Why unique business ideas fail and value innovators succeed — busting the myth behind the “first-to-market” advantage

Differentiation. A word that used to keep me awake at night.

In the extremely competitive markets we have created today, answering the question of differentiation is seen to be almost impossible.

A simple google search will lead you to a lot of useless less than ideal articles about how to differentiate your business, such as:

Forbes — How to distinguish your business from the competition

Masterful Marketing — 8 ways to differentiate your business

Many of these articles cite differentiation as being able to specialize in an area, target a niche market and provide unparalleled customer service. Hell, the Forbes article above even mentioned lowering business exposure while building your customer base so your competition stays ignorant? Seriously. What the actual fuck?

I mean to each its own, if it works, fine. But if you have to hide how you are different, I think how you are differentiating yourself might not be worth the time. This is not to say that you need to be “first-to-market”, although, it has been overly glorified in the business community.

And so, I wanted to do 2 things. First, is to debunk the importance of being first-to-market. And the second, is to properly define what it means to be different in business and how to differentiate in a meaningful way.

To do this, here are important questions that will help paint the picture for why our current perception of being “first/different” is flawed.

  1. How important really is it to be the very 1st versus the 2nd, 3rd or even 55th?
  2. So, what does being “first/different” really mean?
  3. How do businesses really differentiate?

How important really is it to be the very 1st versus the 2nd, 3rd or even 55th?

Before going into what is, or how to be, it is paramount to first understand the importance of being first-to-market in a traditional sense.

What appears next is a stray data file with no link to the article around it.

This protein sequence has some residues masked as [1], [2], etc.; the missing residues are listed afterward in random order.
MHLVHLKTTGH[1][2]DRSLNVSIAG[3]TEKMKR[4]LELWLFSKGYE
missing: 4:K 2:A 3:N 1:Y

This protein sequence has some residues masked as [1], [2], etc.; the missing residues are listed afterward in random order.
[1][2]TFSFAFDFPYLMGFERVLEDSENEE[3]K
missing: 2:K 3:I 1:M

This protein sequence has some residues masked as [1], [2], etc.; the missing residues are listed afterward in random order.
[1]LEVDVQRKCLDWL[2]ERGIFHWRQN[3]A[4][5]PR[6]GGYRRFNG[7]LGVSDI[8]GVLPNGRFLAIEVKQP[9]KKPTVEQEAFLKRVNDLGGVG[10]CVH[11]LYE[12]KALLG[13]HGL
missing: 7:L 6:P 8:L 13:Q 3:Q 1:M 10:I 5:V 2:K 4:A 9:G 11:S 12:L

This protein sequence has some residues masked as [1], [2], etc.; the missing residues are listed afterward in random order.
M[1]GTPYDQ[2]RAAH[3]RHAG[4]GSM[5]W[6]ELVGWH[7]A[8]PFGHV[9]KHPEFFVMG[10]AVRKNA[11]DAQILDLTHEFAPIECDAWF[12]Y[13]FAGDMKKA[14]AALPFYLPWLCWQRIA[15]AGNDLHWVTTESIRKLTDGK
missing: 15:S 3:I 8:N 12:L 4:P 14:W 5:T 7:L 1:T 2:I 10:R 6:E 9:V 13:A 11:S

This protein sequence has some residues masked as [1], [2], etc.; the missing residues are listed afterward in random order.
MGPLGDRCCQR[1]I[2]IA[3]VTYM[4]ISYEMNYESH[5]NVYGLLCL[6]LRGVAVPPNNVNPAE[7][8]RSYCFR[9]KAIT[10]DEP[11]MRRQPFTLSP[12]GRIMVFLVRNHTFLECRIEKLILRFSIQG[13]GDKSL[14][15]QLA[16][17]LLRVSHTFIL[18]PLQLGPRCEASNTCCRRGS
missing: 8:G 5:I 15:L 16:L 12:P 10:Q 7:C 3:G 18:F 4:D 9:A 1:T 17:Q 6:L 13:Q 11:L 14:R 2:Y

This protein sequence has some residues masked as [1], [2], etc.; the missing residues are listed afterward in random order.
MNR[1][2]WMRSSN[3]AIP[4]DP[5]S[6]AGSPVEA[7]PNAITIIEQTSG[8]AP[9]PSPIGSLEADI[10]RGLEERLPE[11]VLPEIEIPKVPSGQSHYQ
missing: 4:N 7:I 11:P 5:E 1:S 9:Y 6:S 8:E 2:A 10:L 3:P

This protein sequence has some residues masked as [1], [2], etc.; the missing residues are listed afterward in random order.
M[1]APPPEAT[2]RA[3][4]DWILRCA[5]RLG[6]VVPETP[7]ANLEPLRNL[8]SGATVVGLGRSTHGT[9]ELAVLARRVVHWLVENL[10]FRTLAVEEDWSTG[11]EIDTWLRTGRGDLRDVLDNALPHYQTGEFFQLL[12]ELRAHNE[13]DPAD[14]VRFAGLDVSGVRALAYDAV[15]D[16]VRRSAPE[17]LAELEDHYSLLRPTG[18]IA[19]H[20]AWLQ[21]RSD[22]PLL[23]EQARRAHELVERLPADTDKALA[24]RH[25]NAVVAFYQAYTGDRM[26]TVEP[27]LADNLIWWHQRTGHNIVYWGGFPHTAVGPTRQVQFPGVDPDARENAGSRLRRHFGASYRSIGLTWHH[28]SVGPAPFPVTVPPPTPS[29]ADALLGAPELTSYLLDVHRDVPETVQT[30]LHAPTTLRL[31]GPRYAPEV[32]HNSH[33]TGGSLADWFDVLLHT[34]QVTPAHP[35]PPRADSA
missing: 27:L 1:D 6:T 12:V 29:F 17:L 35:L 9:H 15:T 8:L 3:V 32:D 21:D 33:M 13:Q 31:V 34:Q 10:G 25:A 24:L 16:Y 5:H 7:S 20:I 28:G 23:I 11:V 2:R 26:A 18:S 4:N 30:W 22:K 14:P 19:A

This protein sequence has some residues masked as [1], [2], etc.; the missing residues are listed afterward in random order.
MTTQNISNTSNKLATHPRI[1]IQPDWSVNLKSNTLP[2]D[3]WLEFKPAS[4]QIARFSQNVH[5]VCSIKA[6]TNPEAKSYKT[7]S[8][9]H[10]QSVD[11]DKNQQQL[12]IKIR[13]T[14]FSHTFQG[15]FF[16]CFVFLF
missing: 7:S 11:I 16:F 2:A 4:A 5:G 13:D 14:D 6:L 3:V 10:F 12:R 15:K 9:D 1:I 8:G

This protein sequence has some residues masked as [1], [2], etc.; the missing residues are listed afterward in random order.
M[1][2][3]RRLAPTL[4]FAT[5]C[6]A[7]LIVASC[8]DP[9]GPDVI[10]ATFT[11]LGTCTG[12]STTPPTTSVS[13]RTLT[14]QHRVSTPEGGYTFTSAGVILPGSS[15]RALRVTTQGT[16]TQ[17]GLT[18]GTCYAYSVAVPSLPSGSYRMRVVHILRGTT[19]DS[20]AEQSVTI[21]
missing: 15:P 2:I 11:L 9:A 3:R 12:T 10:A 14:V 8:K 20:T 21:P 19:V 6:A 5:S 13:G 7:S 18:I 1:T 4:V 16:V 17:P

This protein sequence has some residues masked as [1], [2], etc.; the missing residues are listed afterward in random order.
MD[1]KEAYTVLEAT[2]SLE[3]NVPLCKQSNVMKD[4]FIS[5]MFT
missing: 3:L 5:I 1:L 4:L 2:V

A research study by Peter N. Golder and Gerard J. Tellis, actually found that:

47% of “first-movers” actually fail

Golder and Tellis were of course looking at businesses that were first-to-market in the sense that they created a new product category or innovation.

Their research even went on to suggest that being “first” did not matter when continuous innovation within a product category was ignored.

They continued saying,

“An alternative strategy worth considering may be to let other firms pioneer and explore markets, and enter after learning more about the structure and dynamics of the market.”

Being “first-to-market” in a traditional sense might be a death sentence. There are so many market forces working against a business that it is most likely to fail.

And that creates an opportunity for other businesses to take a look at their failure, analyse it and improve upon it. The best solutions, products, services, pieces of art, innovations, have been worked upon previous things that existed.

Examples:

  • Xerox > Apple
  • MySpace > Facebook
  • Blockbuster > Netflix (this example is leaning slightly more towards disruption)
  • Wesabe > Mint (Click here to read Wesabe founder write about Why Wesabe lost to Mint) *Spoiler alert*, he talks about how being first-to-market was a disadvantage and how everyone thinks Mint was first-to-market because they dominated the market better.

So, what does being “first/different” really mean?

Now, some of you throughout the article might have been saying, “Oh Sarah, being first-to-market and being different are two completely different things you naive, young-ling. Differentiation: We specialize in the best white chocolate mousse. First-to-market: The world’s only robot AI amazing unicorn.”